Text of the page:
Seniority is infamously important in the field of architecture. Despite occasionally being on the butt end of wage jokes, the field can actually pay relatively well—assuming that you’ve been working for a couple of decades. Even Bjarke Ingels, the tech-savvy, video-producing, Netflix-documentary-starring provocateur and founder of the ultra-contemporary BIG isn’t a millennial; at 42 the Dane is a full nine years older than Mark Zuckerberg.
As a result of this, it's common to lead a rich and complex life before finding architectural fame, and many of the world’s most successful architects started their careers off in an entirely different field. If you haven't landed your dream job yet, you may find the following list of famous architects' first gigs reassuring.
The Naomi Milhave Foundation have released OMA‘s first renders and drawings for their upcoming MPavilion which is set to take shape this fall in Melbourne, Austrailia. The counterpart to the Serpentine Gallery Pavilion in London, the MPavilion is now in its fourth year. Comprising static and dynamic elements, OMA’s proposal allows for multiple configurations that can generate unexpected programming, echoing the ideals of the typology of the amphitheater. Following the idea of the traditional amphitheater, OMA’s design will be “itself built to perform” as a space for public debate, design workshops, music and arts events.
A large-scale masterplan for Feyenoord (or Feijenoord), a suburb-city of the Dutch city of Rotterdam, has been approved by Rotterdam City Council. The successful concept design from OMA, led by Partner David Gianotten, incorporates a historically-important football stadium—for the nationally significant Feyenoord football club—which "no longer fulfills modern demands." Aligned with the football club's "expanding ambitions" both in the Dutch and European football leagues, this proposal is the latest in a string of plans to expand, but the only one to have been accepted.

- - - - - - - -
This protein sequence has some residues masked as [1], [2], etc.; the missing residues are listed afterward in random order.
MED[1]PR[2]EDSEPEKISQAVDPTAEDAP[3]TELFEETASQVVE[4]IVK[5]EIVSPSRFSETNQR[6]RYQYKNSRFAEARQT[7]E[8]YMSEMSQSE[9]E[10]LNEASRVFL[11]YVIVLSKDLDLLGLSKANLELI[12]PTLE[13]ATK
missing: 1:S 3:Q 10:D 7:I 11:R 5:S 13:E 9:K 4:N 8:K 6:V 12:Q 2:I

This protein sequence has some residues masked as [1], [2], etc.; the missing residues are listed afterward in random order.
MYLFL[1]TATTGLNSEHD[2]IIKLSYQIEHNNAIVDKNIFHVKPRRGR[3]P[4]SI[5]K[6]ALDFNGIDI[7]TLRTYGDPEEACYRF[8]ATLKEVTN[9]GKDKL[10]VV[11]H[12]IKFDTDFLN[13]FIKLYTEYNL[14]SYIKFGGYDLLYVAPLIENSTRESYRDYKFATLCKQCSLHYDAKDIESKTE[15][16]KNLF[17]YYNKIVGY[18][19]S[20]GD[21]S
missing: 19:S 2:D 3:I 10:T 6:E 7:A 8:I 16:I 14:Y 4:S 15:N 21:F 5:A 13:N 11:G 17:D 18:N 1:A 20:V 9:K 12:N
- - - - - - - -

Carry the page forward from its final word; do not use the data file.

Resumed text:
When Philip Johnson curated the Museum of Modern Arts’ (MoMA) 1932 “International Exhibition of Modern Architecture,” he did so with the explicit intention of defining the International Style. As a guest curator at the same institution in 1988 alongside Mark Wigley (now Dean Emeritus of the Columbia GSAPP), Johnson took the opposite approach: rather than present architecture derived from a rigidly uniform set of design principles, he gathered a collection of work by architects whose similar (but not identical) approaches had yielded similar results. The designers he selected—Peter Eisenman, Frank Gehry, Zaha Hadid, Rem Koolhaas, Daniel Libeskind, Bernard Tschumi, and the firm Coop Himmelblau (led by Wolf Prix)—would prove to be some of the most influential architects of the late 20th Century to the present day.[1,2]
The Naomi Milgrom Foundation has selected Rem Koolhaas and David Gianotten of OMA for the design of Melbourne’s 2017 MPavilion. The announcement comes after this weekend’s closing of the 2016 MPavilion, designed by Bijoy Jain of Studio Mumbai, which welcomed more than 94,000 visitors to over 287 free events in its 139 day run. Now in its 4th year, the MPavilion program invites architects who have yet to completed a project in Australia to design and construct their first structure in the country.
Posted on the OMA website with the description, "Presentation on how S, M, L, XL intends to both undermine and simultaneously reinforce architecture," this lecture delivered by a then-51-year-old Rem Koolhaas delves into the "intentions" behind the 1400-page behemoth monograph. The Dutch architect laments that he must spoil the experience of the book's nuanced relationships and surprises, stating "I'm exposing connections now that I would have preferred to remain hidden for you to discover or ignore."